This is your conscience on drugs.
Thus the basic message of the latest pool of spots from the White House Office of Drug Control Policy, which once again seeks to explode the notion of drug use as a victimless crime. We'll see. So far, the main victim has been the drug office itself. When the campaign broke on the Super Bowl drawing a connection between drug money and terrorism, the critics pounced.
"Blaming nonviolent kids for terrorism is like blaming beer drinkers for Al Capone's murders," Ethan Nadelman, a decriminalization advocate, told the Miami Herald. Abigail Trafford of the Washington Post said the premise was exaggerated to an "absurd extreme." And Christopher Caldwell of the Weekly Standard declared the campaign, "Propaganda worthy of the Soviet Union."
Well, comrade, the FBI earlier this month said it has conclusively linked a Midwest amphetamine manufacturing operation to the Hezbollah. The Taliban, of course, was in the opium business. And if counterfeit infant formula is a cash cow for Egyptian extremists, is it not reasonable to suspect that drugs are, as well?
The point of the advertising was never to blame the 9/11 attacks on a bunch of American stoners; it was simply to emphasize that recreational drug use-wholly apart from any health and social-policy questions-has deadly consequences.
Maybe the message argues more for decriminalization than for abstinence, but in any event it is sobering to consider, and sobering is what this advertising wants to be.
So now come two fresh scenarios from Ogilvy & Mather, New York, cleverly showing the chain-link by link-between domestic drug consumption and all sorts of mayhem down the line.
One spot begins with a pretty young woman buying a dime bag and ends with a child shot in drug-warfare crossfire. Another shows us Dan, just a guy in his 20s, watching the tube. He could be your buddy, your big brother, your kid brother, your dad.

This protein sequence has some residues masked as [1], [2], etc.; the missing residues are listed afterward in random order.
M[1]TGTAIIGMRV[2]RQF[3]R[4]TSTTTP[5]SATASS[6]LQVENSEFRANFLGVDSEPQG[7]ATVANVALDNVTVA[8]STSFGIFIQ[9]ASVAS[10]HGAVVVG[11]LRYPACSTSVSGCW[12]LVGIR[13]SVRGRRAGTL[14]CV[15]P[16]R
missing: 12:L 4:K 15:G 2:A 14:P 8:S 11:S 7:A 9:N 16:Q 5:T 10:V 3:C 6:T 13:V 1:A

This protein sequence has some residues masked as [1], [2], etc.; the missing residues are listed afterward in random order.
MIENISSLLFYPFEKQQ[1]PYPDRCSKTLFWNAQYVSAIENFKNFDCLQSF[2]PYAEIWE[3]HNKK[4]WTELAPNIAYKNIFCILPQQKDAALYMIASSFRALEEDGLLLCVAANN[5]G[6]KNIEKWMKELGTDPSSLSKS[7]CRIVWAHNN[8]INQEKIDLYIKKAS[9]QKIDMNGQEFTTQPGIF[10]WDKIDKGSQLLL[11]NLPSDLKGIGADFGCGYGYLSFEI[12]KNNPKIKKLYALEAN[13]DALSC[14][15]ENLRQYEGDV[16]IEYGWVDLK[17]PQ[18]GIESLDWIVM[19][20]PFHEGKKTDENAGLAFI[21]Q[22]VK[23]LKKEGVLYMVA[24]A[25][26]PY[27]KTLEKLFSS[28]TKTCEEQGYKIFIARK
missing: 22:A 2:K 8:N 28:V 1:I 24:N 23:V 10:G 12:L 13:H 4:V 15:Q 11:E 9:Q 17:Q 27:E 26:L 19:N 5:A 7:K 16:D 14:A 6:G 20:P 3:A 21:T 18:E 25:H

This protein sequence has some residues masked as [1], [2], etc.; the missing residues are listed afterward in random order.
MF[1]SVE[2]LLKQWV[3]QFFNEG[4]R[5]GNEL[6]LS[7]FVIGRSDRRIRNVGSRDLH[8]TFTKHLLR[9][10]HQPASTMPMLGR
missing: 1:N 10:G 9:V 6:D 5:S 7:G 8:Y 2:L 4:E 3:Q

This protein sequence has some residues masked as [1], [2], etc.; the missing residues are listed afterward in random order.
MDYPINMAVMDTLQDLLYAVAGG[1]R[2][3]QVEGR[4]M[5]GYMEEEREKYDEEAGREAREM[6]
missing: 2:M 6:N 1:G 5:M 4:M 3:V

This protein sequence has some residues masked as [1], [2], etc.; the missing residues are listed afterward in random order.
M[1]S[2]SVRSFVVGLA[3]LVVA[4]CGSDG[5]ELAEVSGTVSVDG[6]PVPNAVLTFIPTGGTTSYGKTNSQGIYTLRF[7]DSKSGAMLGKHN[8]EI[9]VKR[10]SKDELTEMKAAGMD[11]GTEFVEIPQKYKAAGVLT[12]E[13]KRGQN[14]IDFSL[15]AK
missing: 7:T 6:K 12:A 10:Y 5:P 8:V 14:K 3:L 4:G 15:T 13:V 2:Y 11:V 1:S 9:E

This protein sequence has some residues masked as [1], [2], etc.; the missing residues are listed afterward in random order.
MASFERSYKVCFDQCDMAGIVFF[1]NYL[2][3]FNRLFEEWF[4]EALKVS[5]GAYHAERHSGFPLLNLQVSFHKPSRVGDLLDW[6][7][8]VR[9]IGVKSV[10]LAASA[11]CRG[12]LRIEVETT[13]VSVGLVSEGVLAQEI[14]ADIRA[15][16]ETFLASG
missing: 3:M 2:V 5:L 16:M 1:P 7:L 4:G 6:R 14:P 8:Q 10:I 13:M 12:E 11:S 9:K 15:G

"This is Dan," says the voice-over.
"This is the joint that Dan bought."
We see the joint. Then we see a phenomenally beautiful and only vaguely dangerous-looking young woman descending into a cellar club.
"This is the dealer who sold the joint that Dan bought." Then we see a total dirtbag, as, one by one, the various players in the ultimate drama are introduced. No reason to further describe the visuals. You get the point.
"This is the smuggler that smuggled the pot to the dealer who sold the joint that Dan bought.
"This is the cartel that uses the smuggler that smuggled the pot to the dealer who sold the joint that Dan bought.
"And this is the family that was tied up by Dan's cartel and shot for getting in the way.
Then the onscreen message:
"Drug money supports terrible things. If you buy drugs you might too."
We could do without the last sentence, which would be superfluous even if it were properly punctuated. But otherwise we are totally sold. No dime bags for us.
Although we would like to meet Dan's dealer, just to, you know, explain the error of her ways.